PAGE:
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Supreme Court Case Determines Rights of Oyster Grounds Lessees

December 10, 2020 | Quick Takes

Supreme Court Decision for Holders of Oyster Leases

On December 10, 2020, Pender & Coward’s eminent domain attorneys were involved in the Virginia Supreme Court case that issued an important decision where the holders of oyster leases sought monetary damages from the City of Suffolk and the Hampton Roads Sanitation District because, they alleged, discharges from a sewer system operated by the defendants polluted the waters of the Nansemond River and thus interfered with the oystermen’s ability to grow their crop. The oystermen sought recovery by advancing a claim of “inverse condemnation”. You may remember our original article on this case back in September of 2019.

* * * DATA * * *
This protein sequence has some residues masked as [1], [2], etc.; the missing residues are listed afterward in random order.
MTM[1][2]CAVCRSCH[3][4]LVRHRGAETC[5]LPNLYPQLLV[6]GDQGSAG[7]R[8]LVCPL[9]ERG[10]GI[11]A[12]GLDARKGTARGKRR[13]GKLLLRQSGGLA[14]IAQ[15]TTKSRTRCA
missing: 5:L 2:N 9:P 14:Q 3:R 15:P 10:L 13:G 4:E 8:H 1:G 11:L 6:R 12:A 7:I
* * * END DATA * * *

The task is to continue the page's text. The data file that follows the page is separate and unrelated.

What is "Inverse Condemnation"?

Condemnation is a process that the government initiates when it intends to take real estate from a private owner so that the real estate can be put to a public use. Inverse condemnation differs in that it is initiated by the private owner of real estate who believes that the government has taken his or her property without initiating the condemnation process.

Court Rules in Favor of Respondents

The case, just decided by the Virginia Supreme Court, was one where the oystermen brought an inverse condemnation claim to recover the money they believe they lost when the pollution in the water damaged their business. The Virginia Supreme Court ruled against the oystermen because they leased – but did not own -- the bottomland where their oysters are grown.

Contact us here if you have any questions or concerns about your rights as an oyster grounds lessor.

About The Author

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Jim uses waterfront (riparian) property rights law, maritime & admiralty law, and environmental law to protect Virginians who live, work and play on the water. Contact Jim at (757) 502-7326 or